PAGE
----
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Monday, December 7, 2020

Embolization for Pelvic Venous Disorders in Women

Pelvic Venous Disorders in Women due to Pelvic Varices: Treatment by Embolization: Experience in 520 Patients

Clinical question
Is pelvic vein embolization with metallic devices a safe and effective treatment for pelvic venous disorders in women with chronic pelvic pain?

Take away point
Over 5 years of follow up, pelvic vein embolization with metallic devices significantly decreased symptomatology with a 5% recurrence rate and 2.1% major complication rate.

De Gregorio MA, Guirola JA, Alvarez-Arranz E, Sánchez-Ballestin M, Urbano J, Sierre S. Pelvic Venous Disorders in Women due to Pelvic Varices: Treatment by Embolization: Experience in 520 Patients. J Vasc Interv Radiol. 2020;31(10):1560-1569. doi:10.1016/j.jvir.2020.06.017

Click here for abstract

Study design
Single-institution cohort study of 520 women undergoing pelvic vein embolization with either metallic coils or vascular plugs for symptomatic pelvic venous disorders.

Funding source
No reported funding.

Academic hospital, University of Zaragoza, Spain.

The evolution of pelvic pain by visual analog scale in women with pelvic venous disorder treated by an embolization procedure using metallic devices (coils or plugs). FPC = fibered platinum coil; VP = vascular plug.


Embolization of the pelvic veins is the treatment of choice for pelvic venous disorders (PeVDs); however, evidence regarding safety and efficacy of this treatment is limited. The authors performed an observational study of 520 cases of PeVD treated with metallic device embolization with interval follow up over a 5-year period.

Women presenting with clinical symptoms of PeVD for more than 6 months without evidence of other causative pathology, with a transvaginal ultrasound diagnosis of pelvic varicosities, and with venography showing grade II or III reflux as defined by the Hiromura classification, retention of contrast in the pelvic venous plexus, and/or filling of the vulvovaginal or lower extremity varicose veins were included in the study. Patients with malignancy or vascular compression syndromes were excluded as were patients who received other embolic devices or agents.

Embolization was achieved with either fibered platinum coils or vascular plugs with the primary procedural endpoint being occlusion of the four main pelvic veins (MPVs): the left and right ovarian veins and the left and right internal iliac veins. All devices were oversized by approximately 20-35% in ovarian veins and 15-20% in internal iliac veins.

Follow up exams were conducted at 1, 3, 6, and 12 months and then annually up to 5 years at which times clinical symptoms were evaluated using a 0-10 point visual analog scale (VAS) and transvaginal ultrasound. Recurrence and complication data were also tracked over the follow up period.

A total of 520 women met criteria with 261 undergoing embolization with coils and 259 with vascular plugs. Technical endpoint success was 84.8% with 100% success of embolization of at least one MPV. There was a 5% recurrence rate with 65.3% of those cases undergoing reintervention. There were 57 minor complications (10.9%) including access site hematoma, ovarian vein extravasation, and low back pain. There were 11 major complications, all of which were device migration (2.1%). Ten of the major complications were seen in patients receiving coil embolization and one in a patient who received plug embolization. No patient deaths were reported.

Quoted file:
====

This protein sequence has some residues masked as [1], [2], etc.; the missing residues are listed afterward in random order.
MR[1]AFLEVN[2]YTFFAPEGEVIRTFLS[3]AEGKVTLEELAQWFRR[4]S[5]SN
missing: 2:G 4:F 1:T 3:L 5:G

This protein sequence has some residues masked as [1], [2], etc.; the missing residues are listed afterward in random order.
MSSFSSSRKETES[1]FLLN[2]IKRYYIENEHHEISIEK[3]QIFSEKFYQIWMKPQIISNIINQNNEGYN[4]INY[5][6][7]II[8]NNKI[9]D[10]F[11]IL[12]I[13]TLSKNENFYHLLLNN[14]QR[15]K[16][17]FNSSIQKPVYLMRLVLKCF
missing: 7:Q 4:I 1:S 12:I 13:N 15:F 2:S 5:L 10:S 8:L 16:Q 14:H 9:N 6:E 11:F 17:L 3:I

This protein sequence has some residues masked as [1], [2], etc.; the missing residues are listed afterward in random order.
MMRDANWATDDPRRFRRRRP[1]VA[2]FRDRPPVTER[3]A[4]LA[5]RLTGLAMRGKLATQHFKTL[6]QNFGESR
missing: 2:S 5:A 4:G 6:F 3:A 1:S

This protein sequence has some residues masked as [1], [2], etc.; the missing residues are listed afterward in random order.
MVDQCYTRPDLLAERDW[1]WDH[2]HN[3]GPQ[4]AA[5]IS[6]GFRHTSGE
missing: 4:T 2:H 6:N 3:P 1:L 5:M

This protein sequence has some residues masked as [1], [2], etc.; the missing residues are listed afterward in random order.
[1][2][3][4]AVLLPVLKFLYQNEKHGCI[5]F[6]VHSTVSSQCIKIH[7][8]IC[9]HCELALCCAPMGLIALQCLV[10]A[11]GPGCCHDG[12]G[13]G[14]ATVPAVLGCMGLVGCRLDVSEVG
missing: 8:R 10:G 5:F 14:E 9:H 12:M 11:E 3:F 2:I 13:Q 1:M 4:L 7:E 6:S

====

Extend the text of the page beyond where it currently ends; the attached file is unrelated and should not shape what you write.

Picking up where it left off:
Average length of follow up was 58.7 ± 5.7 months with significant decrease in reported pain level of 7.63 ± 0.9 pretreatment to 0.91 ± 1.5 at 5 years posttreatment. Time to clinical improvement was 14.2 ± 0.9 months for patients with severe pain (VAS score of 8-10) and 8.6 ± 1.3 months in patients with moderate pain (VAS score of 5-7). There were no statistically significant differences between groups treated with coils or plugs.


The authors investigate the safety and efficacy of metallic device embolization of the pelvic veins in a relatively large cohort of women with symptomatic PeVD. Although the authors designate their study as retrospective, the nature of their data collection is prospective (patients were consented for study participation prior to intervention and symptomatology metrics were assessed at baseline and future follow up). While this prospective nature adds to the reliability of the results, if the study had been run as a randomized controlled trial (RCT) between coils and plugs, it would have offered an even more robust comparison, particularly since previously published RCTs comparing coils and plugs have not had as large a sample size nor as long term a follow up. Furthermore, although major complication rate between groups was not statistically significant, there was arguably clinical significance in device migration rate with 10/11 instances of device migration occurring in cases of coil embolization. Comparison via RCT would offer further insight into these results. Overall, the strength of this study lies in its large sample size and long term follow up data. The significant and persistent decrease in symptomatology with low complication rates adds to existing data supporting pelvic vein embolization as treatment for symptomatic PeVD. The authors discuss that additional studies comparing specific agents and devices is needed to fully understand treatment options for PeVD.

Post Author
Catherine (Rin) Panick, MD
Resident Physician, Integrated Interventional Radiology
Dotter Interventional Institute
Oregon Health & Science University


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